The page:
Post by Student Body
What is a 12 point font? Is it my imagination, or is MS Word's Times
New Roman in 12 point font much smaller than 12 point font when using
One way to understand this is to go to a print shop and see some metal
type for yourself.
If you look at some 12pt sorts (which is what individual pieces are
called) and measure them, you'll see that the pieces of metal (or wood,
in some larger fonts) are 12pt tall.
If you now look at the letters on the sorts, you will see that they take
up only part of the available height.
Most typefaces include extra padding space both above and below. This
is included when you measure the font height. Think of small caps
fonts, for example, in which none of the letters takes up the full
height. (A common exception is large wooden type used for printing
The next complication is differencing between type founders. They
modify the letter heights and proportions to suit themselves, sometimes
for improvement, other times for less savoury reasons. So you SHOULD
expect different fonts with the same name to look slightly different,
though in many cases the differences can be hard to spot. You could
compare Arial with Helvetica and Swiss, or Book Antiqua with Palermo and
Palatino. I remember when Arial first appeared in the 80s. It was so
clumsily proportioned that it looked conspicuously like a cheap rip-off.
It also had a name that didn't seem to relate to what it mimicked.
But it was cheap, and the mass market didn't know any better, so it took
off strongly in the low-budget Windows world while Adobe Helvetica and
Bitstream Swiss went more to Macs and graphics designers. Arial has
been improved since then.
Are you using the same Times New Roman for LaTEX as you are for Word?
Or are you using a Microsoft version for one, and an Adobe or Metafont
or other version for the other?
You might also compare titling (or display) fonts with body fonts of the
same face and size.
How to measure the font size:
If you know the specifications of a font, you can deduce its type size
from the x-height, which is the height of the lower-case x. The
required knowledge includes the place where and time when the face was
designed, because units of measure, including the point, have a history
all of their own.
You cannot deduce the point size from inter-baseline spacing on a
printed page, because you can't tell how much leading is in there.
Leading is flat strips of metal that lie between the lines of type.
The point size matters for spacing.
A quad is a square space, as wide as it is high. So in a 12-pt font,
one quad is 12 points wide. That distance is called an 'em'. It has
less to do with the width of the lower case m than is popularly claimed.
This is especially obvious if you consider expanded and condensed
faces where the quads do not change even though the letter m does.
Standard spaces are one third of an em (which can be selectively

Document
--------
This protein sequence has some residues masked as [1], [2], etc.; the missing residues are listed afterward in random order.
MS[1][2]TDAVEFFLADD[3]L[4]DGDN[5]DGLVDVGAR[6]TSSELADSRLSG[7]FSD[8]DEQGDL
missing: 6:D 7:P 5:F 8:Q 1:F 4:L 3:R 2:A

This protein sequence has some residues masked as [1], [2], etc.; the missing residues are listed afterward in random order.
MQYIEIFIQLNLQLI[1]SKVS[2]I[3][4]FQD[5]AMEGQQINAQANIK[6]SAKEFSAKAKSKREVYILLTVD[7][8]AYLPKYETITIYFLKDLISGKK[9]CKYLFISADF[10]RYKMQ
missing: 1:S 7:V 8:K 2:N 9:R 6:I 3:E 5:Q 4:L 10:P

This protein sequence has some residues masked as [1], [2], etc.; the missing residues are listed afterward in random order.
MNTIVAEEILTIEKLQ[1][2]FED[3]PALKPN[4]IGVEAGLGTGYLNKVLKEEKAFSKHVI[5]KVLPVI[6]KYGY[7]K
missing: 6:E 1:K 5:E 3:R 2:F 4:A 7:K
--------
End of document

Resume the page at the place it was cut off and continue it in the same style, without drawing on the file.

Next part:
exchanged for quarters and fifths of ems for justification and other
If you look at what happens when you turn a space on its side (e.g. a
60pt en becomes a 30pt double quad) you'll start to get some inkling of
why the type in a manual print shop comes in only certain sizes.
Computer typesetting has moved on from much of this, and there are many
typefaces that deliberately break the 'rules'. But there are also a
great many computer typesetters and graphic designers who insist that
the best way to get good layout is to learn the conventions of manual
typesetting, which had several centuries to rid itself of bad design.
You could have a look at lulu.com if you want to see some examples of
books typeset by people who aren't all that interested in this kind of
thing, but who have had immense power put into their hands by the new
technology. In the old days, you had to go through an apprenticeship at
the very least before you could freely produce hardcopy output, and a
printing press with type cost much more than a computer and laser
printer do now. Early Mac users did the same sort of thing by including
a dozen fonts per page.
Systems like Metafont can try to draw upon the accumulated knowledge of
ages, but when you come across Knuth's claim that point sizes are
arbitrary, one has to wonder what kinds of sources he was learning his
typography from at the time. It strikes me as odd to get the niceties
of re-proportioning the opticals, and yet to miss the absolute basics of
type size. Then again, his Computer Modern strikes me as one of the
most peculiar typefaces in common use. Like Courier, it is clear, but
also so grossly mannered as to draw so much attention to itself that it
detracts from the text that it's meant to be conveying. But this is
just opinion. Each to his own. And if you're exposed to enough of it,
you will get used to it, as with most aesthetic things.